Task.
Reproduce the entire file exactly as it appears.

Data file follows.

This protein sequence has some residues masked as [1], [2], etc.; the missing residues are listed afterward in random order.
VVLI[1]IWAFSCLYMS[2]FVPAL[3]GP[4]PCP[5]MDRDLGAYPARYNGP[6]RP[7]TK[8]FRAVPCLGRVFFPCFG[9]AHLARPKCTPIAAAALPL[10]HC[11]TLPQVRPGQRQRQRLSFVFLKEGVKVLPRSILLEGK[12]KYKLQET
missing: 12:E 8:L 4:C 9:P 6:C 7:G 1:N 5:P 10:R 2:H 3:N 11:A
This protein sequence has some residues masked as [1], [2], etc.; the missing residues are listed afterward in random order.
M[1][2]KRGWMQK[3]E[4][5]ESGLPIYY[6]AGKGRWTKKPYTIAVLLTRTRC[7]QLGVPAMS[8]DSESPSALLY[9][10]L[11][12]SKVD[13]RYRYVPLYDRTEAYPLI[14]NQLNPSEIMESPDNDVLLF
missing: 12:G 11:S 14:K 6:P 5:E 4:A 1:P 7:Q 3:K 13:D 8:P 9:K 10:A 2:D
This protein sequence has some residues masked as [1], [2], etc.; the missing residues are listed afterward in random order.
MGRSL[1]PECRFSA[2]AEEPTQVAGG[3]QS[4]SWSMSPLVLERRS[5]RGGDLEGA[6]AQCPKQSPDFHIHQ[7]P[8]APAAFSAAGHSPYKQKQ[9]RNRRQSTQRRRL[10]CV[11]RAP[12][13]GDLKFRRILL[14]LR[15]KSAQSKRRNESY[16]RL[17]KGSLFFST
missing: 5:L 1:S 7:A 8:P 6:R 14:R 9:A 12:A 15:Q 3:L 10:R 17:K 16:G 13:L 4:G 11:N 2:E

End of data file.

This protein sequence has some residues masked as [1], [2], etc.; the missing residues are listed afterward in random order.
VVLI[1]IWAFSCLYMS[2]FVPAL[3]GP[4]PCP[5]MDRDLGAYPARYNGP[6]RP[7]TK[8]FRAVPCLGRVFFPCFG[9]AHLARPKCTPIAAAALPL[10]HC[11]TLPQVRPGQRQRQRLSFVFLKEGVKVLPRSILLEGK[12]KYKLQET
missing: 12:E 8:L 4:C 9:P 6:C 7:G 1:N 5:P 10:R 2:H 3:N 11:A
This protein sequence has some residues masked as [1], [2], etc.; the missing residues are listed afterward in random order.
M[1][2]KRGWMQK[3]E[4][5]ESGLPIYY[6]AGKGRWTKKPYTIAVLLTRTRC[7]QLGVPAMS[8]DSESPSALLY[9][10]L[11][12]SKVD[13]RYRYVPLYDRTEAYPLI[14]NQLNPSEIMESPDNDVLLF
missing: 12:G 11:S 14:K 6:P 5:E 4:A 1:P 7:Q 3:K 13:D 8:P 9:K 10:A 2:D
This protein sequence has some residues masked as [1], [2], etc.; the missing residues are listed afterward in random order.
MGRSL[1]PECRFSA[2]AEEPTQVAGG[3]QS[4]SWSMSPLVLERRS[5]RGGDLEGA[6]AQCPKQSPDFHIHQ[7]P[8]APAAFSAAGHSPYKQKQ[9]RNRRQSTQRRRL[10]CV[11]RAP[12][13]GDLKFRRILL[14]LR[15]KSAQSKRRNESY[16]RL[17]KGSLFFST
missing: 5:L 1:S 7:A 8:P 6:R 14:R 9:A 12:A 15:Q 3:L 10:R 17:K 16:G 13:L 4:G 11:N 2:E